Chivalry and the Law

While the the sober have been taking advantage of the drunk since time immemorial, only in recent years have entire businesses been based on that model—e.g., the smutty Girls Gone Wild franchise.  Happily, it looks like these businesses would be illegal in Britain for being unchivalrous.  According to the BBC:

A man who took a photograph of an ill woman outside an Edinburgh bar has been fined £100 after being branded “unchivalrous” by a sheriff.

The woman had been drinking with friends in an Omni Centre bar when she felt unwell and went outside for air.

Sebastian Przygodzki took a photograph with his camera, which upset Rebecca Smith and her friends called police.

He was arrested and charged with breach of the peace, and pleaded guilty to the offence at Edinburgh Sheriff Court.

Przygodzki, 28, who moved to Scotland two years ago from Krakow, told police he had spent the day taking photographs of performers at the Edinburgh festival, which was in full swing at the time.

[…]

When he came across the woman, he considered it “taking a photo of another view of Edinburgh”, said his lawyer, Andy Houston.

But Sheriff Kenneth Hogg said the matter “could be best described as exceptionally unchivalrous”.

“The lady concerned was entitled to her privacy and not to have a passing stranger take a photograph,” said the sheriff.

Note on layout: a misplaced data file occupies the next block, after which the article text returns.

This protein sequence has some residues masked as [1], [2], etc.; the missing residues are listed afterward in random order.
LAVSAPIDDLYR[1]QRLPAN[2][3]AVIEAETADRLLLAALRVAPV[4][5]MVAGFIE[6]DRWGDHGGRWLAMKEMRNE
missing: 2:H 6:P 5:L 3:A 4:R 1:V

“I’m going to impose a fine to remind him chivalry is not dead and when somebody is in distress you leave them to it.”

3 Responses to “Chivalry and the Law”

  1. Paul October 5, 2008 at 3:01 am #

    It’s all very well criticizing a lack of chivalry in the photographer, but what can we say of the demeanour of the subject, who was “snappable” in a public place in such a state of alcoholic befuddlement?

  2. Bobby October 6, 2008 at 8:42 pm #

    Exactly, Paul. How dare a woman be drunk in public. Such a hussy deserves whatever treament she gets!

  3. raincoaster October 6, 2008 at 11:40 pm #

    In parts of the UK it’s more difficult to take a picture which does NOT feature a drunken vomiter, alas. But it must be said that, while the action was unchivalrous in the extreme, it was not an invasion of privacy. Privacy does not exist on public land, such as sidewalks, by definition.